The Stages of Mesothelioma Cancer Are Key to Your Treatment
Your treatment for mesothelioma begins after your doctors perform a clinical task known as staging.
According to the National Cancer Institute, staging helps doctors map out a suitable course of treatment for you. It also lets them offer you a dependable prognosis.
In addition, staging helps doctors determine whether you might benefit by enrolling in one or more appropriate clinical trials.
And staging ensures that all the clinicians and researchers who are part of your care team speak a common language when discussing your case among themselves and with other colleagues.
Mesothelioma Staging Characterizes Severity
Staging mainly involves determining how severe your mesothelioma is when you are examined. The doctor does this by evaluating the:
- Primary tumor location
- Cell type
- Size of the primary tumor
- Tumor count
- Distance of tumor spread
- Nearby lymph-node involvement
The Stages of Mesothelioma
Mesothelioma has four stages. The higher the stage number, the more grave your illness is. If you have Stage IV, you have fewer options than if you have Stage I.
Mesothelioma in this category is so far advanced that it cannot be surgically removed. Unfortunately, the other forms of treatment usually have little effect against it. In Stage IV, the cancer has probably traveled to your lymph nodes, diaphragm, abdominal lining, chest wall, spine, heart lining, heart muscle, brain, thyroid, prostate, one or more ribs, or some combination of these.
Stage IIIIn this advanced stage, the mesothelioma has taken hold on only one side of your body — not both, as it will in Stage IV — and it is not as widespread. The farthest the cancer extends is the linings of the chest cavity, diaphragm, lung and heart; diaphragm muscle; the lung itself; and the lymph nodes near the chest and throat. Surgically removing at least some, although not most, of the cancer may still be possible.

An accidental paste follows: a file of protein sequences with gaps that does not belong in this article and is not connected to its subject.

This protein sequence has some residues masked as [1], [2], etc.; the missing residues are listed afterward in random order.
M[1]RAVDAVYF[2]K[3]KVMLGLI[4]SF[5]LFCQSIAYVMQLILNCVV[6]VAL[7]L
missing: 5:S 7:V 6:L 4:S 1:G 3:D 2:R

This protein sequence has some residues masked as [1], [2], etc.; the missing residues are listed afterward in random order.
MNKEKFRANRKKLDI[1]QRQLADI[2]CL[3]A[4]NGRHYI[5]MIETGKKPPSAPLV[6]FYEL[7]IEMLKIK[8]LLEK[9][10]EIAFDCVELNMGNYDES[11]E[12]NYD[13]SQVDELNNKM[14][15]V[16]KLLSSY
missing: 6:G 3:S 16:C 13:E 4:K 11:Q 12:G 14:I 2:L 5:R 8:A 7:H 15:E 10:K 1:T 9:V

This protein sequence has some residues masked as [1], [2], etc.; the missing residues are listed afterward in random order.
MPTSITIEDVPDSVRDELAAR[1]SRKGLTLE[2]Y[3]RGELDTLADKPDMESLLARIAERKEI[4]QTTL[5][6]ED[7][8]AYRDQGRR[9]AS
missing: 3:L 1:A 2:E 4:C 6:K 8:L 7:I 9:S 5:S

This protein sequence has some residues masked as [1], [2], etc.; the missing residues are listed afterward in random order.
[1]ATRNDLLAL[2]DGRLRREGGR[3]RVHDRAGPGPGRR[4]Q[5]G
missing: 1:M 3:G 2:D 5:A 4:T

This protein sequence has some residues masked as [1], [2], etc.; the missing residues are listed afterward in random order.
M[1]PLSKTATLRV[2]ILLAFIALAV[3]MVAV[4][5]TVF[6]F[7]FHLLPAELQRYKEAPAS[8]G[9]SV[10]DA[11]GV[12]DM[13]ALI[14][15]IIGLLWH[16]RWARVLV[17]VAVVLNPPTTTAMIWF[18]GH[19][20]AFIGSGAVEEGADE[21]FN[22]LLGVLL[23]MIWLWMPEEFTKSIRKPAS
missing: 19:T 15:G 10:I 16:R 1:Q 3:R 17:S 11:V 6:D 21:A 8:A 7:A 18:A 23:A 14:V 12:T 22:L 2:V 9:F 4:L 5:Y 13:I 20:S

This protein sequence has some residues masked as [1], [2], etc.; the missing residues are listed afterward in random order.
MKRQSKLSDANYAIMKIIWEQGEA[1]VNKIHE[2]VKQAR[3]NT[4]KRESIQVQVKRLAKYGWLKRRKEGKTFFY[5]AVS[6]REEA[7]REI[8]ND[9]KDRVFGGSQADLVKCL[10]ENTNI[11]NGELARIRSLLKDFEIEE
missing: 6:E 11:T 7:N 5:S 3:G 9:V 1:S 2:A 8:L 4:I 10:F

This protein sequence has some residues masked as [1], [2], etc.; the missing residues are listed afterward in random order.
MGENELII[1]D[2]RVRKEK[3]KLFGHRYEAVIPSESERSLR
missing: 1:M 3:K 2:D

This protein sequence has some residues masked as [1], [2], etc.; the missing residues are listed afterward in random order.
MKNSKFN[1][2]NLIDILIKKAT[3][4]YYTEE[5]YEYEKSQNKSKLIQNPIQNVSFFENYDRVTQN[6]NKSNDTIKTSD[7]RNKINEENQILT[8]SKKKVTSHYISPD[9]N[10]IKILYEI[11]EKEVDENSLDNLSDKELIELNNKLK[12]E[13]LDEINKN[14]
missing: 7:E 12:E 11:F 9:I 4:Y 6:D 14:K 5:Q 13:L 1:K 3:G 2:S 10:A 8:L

Although this is an advanced stage, surgery still should be possible to remove much (but not all) of the cancer. In this stage, mesothelioma affects mainly the lining of the chest wall lung, or diaphragm, or a combination. It may also have stretched to the diaphragm muscle, the lung itself, or both.
Stage IMesothelioma is most successfully treated during Stage I, which is divided into two substages. In Stage IB, the cancer shows up in the same places as in Stage II, but has not made its way to the diaphragm muscle or lungs. In Stage IA, it also shows up in those areas but the cancer has not spread to the lung lining.
How Mesothelioma Staging Is Performed
Mesothelioma staging is accomplished mainly by conducting imaging tests. MRI (magnetic resonance imaging) and proton emission tomography (PET) scanning are the types of radiology studies doctors most often order for this purpose. Less common is laparoscopic thoracoscopy. Other insights come from physical exams, lab tests, and biopsies.
The mesothelioma staging steps your doctors follow are spelled out in one of several different classification systems. The most common staging methodology is called TNM. TNM staging evaluates the size and invasiveness of the original tumor (T), the amount of lymph node (N) involvement, and the presences of metastases (M).
While staging always occurs during the diagnostic phase, it almost surely will be performed at many other intervals throughout your care. This lets doctors properly track the progress of the disease and adequately gauge the effects of treatment.
What It Means to Have Different Stages
As described above, treatment options differ for patients with different stages of cancer. Mesothelioma is always a very dangerous disease, and even early-stage patients face a difficult battle.
Luckily, hundreds of researchers have spent years developing different treatment programs — some designed for stage I patients, and some designed for late stage IV patients. You can read more about these programs on our site, and we can even help you connect with treatment centers.